Dimensionless fluid pressure and film thickness along the x-axis and subsurface von Mises stress in the x-z plane for the cases of a spherical inhomogeneity at entraining velocity U = 10 m/s. (a) E2 = 2E1 and (b) E2 = 0.5E1.

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Fig. 6

Dimensionless central film thickness and minimum film thickness affected by inhomogeneity size (fixed inhomogeneity depth 0.5a). (a) Central film thickness and (b) minimum film thickness.

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Fig. 7

Dimensionless central film thickness and minimum film thickness affected by inhomogeneity depth (fixed inhomogeneity length a). (a) Central film thickness and (b) minimum film thickness.

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Fig. 8

Contour plots of dimensionless film thickness for the cases of a cuboidal inhomogeneity with depth 0.5a and size 0.9a at entraining velocity U = 10 m/s. (a) E2 = E1, (b) E2 = 4E1, and (c) E2 = 0.25E1

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Fig. 9

Dimensionless film thickness and its components, i.e., surface geometry h0, displacement caused by fluid pressure uz, disturbed displacement caused by inhomogeneity u˜z, and normal approach between two bodies δz (inhomogeneity depth and length are both 0.5a). (a) Stiff inhomogeneity (E2 = 2E1) and (b) compliant inhomogeneity (E2 = 0.5E1).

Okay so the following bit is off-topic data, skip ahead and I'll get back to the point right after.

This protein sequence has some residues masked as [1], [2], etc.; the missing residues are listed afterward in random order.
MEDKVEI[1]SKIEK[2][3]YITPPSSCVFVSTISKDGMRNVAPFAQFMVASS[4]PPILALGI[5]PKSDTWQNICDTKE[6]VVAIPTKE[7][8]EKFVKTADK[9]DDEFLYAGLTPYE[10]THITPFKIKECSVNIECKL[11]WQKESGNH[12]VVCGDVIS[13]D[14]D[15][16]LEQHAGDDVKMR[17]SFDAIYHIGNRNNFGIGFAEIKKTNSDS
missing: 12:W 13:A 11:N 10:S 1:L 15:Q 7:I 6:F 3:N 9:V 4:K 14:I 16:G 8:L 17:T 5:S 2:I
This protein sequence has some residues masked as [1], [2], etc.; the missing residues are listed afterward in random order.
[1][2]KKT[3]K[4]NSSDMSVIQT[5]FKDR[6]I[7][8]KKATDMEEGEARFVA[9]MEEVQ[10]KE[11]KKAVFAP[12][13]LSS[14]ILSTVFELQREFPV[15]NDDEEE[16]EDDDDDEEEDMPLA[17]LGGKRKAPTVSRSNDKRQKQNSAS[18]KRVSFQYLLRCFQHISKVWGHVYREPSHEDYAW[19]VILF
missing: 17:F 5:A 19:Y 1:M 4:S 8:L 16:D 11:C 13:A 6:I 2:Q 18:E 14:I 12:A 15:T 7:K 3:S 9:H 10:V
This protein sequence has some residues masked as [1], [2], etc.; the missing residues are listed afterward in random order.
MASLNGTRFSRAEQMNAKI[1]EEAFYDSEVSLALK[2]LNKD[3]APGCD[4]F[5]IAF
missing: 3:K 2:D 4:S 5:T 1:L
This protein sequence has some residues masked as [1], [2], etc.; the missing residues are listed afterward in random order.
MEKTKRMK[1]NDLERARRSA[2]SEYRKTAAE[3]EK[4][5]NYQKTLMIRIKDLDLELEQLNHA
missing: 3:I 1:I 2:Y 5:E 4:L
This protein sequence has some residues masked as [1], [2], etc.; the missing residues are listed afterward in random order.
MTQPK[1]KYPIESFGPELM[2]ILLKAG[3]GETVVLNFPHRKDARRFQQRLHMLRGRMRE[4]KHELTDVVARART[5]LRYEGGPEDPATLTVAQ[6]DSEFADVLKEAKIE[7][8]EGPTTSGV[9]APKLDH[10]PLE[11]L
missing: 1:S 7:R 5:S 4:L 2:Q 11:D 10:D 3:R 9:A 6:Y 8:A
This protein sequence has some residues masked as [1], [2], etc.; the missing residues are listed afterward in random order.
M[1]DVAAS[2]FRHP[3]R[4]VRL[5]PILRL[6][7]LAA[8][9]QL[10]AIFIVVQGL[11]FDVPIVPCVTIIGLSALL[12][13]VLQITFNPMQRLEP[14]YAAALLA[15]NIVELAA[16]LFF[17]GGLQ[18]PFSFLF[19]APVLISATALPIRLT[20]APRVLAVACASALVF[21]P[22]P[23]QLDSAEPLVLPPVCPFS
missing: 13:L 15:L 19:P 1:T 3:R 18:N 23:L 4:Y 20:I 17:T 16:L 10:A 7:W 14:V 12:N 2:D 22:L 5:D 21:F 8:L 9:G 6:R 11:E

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Fig. 10

Three-dimensional shapes of inhomogeneities, their locations, and sizes. (a) Cuboidal inhomogeneities and (b) spherical inhomogeneities.

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Fig. 11

Dimensionless fluid pressure and film thickness along the x-axis and subsurface von Mises stress in the x-z plane for the cases of multiple cuboidal inhomogeneities at entraining velocity U = 10 m/s. (a) E2 = 2E1 and (b) E2 = 0.5E1.

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Fig. 12

Dimensionless fluid pressure and film thickness along the x-axis and subsurface von Mises stress in the x-z plane for the cases of multiple spherical inhomogeneities at entraining velocity U = 10 m/s. (a) E2 = 2E1 and (b) E2 = 0.5E1.

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Fig. 13

Substrate with a functional graded coating; Young's modulus of the coating gradually decreases or increases along the depth direction

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Fig. 14

Dimensionless fluid pressure and film thickness along the x-axis and subsurface von Mises stress in the x-z plane for the cases of the flat surface modified by a functionally graded coating at entraining velocity U = 10 m/s. (a) E2 = 2E1 and (b) E2 = 0.5E1.

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Fig. 15

Computing time affected by the size of cuboidal inhomogeneities

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Fig. 16

Equivalent inclusion method, Cijkl and Cijkl* denote the elastic moduli of the matrix (D-Ω) and inhomogeneity (Ω); ɛkl0 is the homogeneous (i.e., in the absence of material inhomogeneity) solution caused by the fluid pressure; and ɛ˜kl is the perturbed strain caused by the inhomogeneity